When you have completed your carving project, sometimes you would decide to leave the sculpture or relief as it is, showing where the cuts were made, kind of like brushstrokes in a painting. However, most of the time you would like your carving to be smooth and shining. So, before you apply the finish to it, you would sand it carefully with a sandpaper. As simple as it may seem compared to creating the artwork, sanding is a time-consuming process, which, to be done well, requires patience, skills, and experience.
What are the reasons of using a sandpaper?
You can use sandpaper as a tool that adds big or small corrections to your woodcarving project, and also as a tool to make the surface smooth. Sanding can be done for:
✅ Removing a considerable amount of material from the surface or angles
✅ Correcting small details
✅ Smoothen out the surface
✅ Fine sanding or polishing
✅ Other purposes
For each procedure, different grade of sandpaper is required, which is measured by grit, a special number that defines its strength.
Understanding the roughness of a sandpaper
You cannot polish the wood with rough sandpaper and cannot remove roughness and even the defects with a fine one. For this, pay attention to the grit which is usually written on the back of your sandpaper. Sandpaper grits for wood start from around 20 and go up to 600, but you will just need several of them, keeping in mind basic classification from the sandpaper grit chart:
✅ 60-80 grit sandpaper will help you remove excessive wood, smoothen the rough edges, even out the surface with major defects. This type of sandpaper will also help in other types of working with wood like removing old polish and paint.
✅ 100-grit sandpaper deserves a special place in the classification because it stands in the middle and can substitute some of the finer and rougher ones. This is why for some projects 100-grit sandpaper may be the only one you’ll need.
✅ 120-220 grit is fine sandpaper and the one you can use for smoothening and polishing your finished work. The greater the grit the lighter it is. With these sandpapers, you will give your creation a smooth and, in some cases, shiny look.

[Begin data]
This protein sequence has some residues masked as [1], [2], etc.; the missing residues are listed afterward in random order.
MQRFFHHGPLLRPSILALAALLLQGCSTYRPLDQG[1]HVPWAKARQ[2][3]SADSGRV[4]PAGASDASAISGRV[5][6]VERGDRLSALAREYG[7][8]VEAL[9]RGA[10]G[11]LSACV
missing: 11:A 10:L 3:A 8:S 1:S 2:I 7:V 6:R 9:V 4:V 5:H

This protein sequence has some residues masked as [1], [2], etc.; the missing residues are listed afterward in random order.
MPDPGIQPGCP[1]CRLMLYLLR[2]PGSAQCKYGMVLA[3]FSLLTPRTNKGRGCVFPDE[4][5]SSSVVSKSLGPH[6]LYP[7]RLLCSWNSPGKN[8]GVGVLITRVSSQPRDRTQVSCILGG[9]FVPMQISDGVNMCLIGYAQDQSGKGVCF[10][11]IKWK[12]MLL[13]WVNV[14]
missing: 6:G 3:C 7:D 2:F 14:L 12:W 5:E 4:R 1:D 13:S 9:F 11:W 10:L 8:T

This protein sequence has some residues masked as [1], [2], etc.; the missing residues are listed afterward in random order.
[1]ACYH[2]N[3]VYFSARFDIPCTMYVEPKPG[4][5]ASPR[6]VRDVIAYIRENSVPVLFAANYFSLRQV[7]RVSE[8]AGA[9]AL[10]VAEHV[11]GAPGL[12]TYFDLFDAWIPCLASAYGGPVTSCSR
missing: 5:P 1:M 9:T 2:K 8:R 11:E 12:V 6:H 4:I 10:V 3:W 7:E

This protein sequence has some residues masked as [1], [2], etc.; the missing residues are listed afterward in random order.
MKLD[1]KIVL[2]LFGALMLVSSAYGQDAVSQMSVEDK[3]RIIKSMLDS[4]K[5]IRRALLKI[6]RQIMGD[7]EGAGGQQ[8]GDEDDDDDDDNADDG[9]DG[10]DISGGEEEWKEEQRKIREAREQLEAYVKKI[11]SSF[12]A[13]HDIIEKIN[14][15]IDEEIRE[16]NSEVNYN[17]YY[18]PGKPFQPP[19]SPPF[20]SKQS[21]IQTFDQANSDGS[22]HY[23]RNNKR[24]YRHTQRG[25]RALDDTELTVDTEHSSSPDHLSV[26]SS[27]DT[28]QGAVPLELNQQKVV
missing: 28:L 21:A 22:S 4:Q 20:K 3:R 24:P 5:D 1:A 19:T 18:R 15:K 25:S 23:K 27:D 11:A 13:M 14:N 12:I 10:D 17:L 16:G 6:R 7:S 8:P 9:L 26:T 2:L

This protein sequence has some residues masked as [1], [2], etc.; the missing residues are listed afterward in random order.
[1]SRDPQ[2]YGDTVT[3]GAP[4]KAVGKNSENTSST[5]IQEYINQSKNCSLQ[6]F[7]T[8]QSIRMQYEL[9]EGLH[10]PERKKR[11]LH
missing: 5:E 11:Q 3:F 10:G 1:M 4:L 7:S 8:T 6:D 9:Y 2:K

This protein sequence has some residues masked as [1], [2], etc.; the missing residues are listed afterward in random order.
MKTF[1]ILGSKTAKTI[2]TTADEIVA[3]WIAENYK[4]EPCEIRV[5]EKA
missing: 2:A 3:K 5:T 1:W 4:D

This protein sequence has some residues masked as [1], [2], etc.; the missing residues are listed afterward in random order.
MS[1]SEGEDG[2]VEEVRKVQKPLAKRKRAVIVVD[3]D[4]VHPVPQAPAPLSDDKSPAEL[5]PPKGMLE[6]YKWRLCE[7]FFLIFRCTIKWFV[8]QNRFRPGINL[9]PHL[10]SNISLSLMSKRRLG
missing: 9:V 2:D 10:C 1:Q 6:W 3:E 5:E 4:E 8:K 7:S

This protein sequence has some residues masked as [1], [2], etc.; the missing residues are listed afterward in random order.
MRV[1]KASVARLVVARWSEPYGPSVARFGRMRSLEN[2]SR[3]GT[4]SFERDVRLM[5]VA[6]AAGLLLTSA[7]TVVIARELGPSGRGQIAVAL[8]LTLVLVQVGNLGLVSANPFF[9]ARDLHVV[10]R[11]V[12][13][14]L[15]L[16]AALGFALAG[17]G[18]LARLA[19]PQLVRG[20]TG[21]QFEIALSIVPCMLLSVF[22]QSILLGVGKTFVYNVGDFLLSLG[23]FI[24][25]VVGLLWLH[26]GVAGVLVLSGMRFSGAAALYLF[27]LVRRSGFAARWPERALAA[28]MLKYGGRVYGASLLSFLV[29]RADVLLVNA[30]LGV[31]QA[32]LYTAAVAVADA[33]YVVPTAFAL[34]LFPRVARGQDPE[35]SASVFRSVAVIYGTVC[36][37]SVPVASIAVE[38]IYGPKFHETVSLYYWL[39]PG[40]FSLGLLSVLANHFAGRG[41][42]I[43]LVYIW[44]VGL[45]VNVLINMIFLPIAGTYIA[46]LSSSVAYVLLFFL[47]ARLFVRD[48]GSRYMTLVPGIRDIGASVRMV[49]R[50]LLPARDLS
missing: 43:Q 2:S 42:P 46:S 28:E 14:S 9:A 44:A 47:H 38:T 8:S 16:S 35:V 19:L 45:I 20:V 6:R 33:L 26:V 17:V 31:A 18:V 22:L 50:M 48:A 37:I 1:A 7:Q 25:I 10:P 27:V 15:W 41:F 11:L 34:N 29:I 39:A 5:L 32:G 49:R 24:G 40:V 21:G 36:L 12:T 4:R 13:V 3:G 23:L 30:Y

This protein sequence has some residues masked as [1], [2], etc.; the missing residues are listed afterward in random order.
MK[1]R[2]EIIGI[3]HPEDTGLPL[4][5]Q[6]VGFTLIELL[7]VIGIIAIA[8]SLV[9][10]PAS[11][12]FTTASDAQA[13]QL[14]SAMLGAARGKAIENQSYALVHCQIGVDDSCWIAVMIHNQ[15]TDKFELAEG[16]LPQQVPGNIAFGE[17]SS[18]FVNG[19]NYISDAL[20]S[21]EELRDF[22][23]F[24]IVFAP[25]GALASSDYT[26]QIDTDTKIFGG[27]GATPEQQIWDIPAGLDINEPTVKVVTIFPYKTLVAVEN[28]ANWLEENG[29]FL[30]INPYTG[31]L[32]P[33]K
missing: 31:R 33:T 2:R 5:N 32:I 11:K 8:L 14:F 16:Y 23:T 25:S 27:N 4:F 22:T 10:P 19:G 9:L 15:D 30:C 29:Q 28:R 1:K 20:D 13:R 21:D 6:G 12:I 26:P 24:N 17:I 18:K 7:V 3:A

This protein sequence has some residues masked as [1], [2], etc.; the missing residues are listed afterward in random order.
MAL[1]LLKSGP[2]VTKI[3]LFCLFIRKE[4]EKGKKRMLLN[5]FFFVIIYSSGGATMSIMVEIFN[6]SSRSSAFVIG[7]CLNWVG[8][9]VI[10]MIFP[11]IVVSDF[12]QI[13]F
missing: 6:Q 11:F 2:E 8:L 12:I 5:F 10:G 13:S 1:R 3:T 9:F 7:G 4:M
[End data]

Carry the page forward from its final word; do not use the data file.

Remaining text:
Polishing sandpapers go as far as up to 600 grit, but you probably won’t need the highest grit sandpapers.
Sanding and staining
You wish your work to become shiny and smooth, but at the point of sanding wood, you have to remember about staining. How are they related? The color the wood will obtain after staining is connected to how polished it is. The rough surface of the wood has much more open pores than the polished one. Staining works with liquid penetrating the wood, the more stain can penetrate, the denser color you will obtain.
At the same time, if you plan to stain, make sure you polish with sandpaper all the parts of your work evenly. The reason is, where the area is better polished, the stain color will appear lighter, whereas on rougher areas it will turn out to be darker. So, pay attention to this connection if you stain your woodcarvings. And you can polish with sandpaper some more after staining.
It’s good to mention that in sanding wood carving projects, same as in any other procedure, skills come with experience. You will notice that different kinds of wood may require slightly different grit sandpaper for achieving similar results. If you are looking for the grit to start experimenting from, start with 100, and after that try and see how rougher and finer sandpapers will work. And with the time you will develop your own tips on sanding woodcarvings.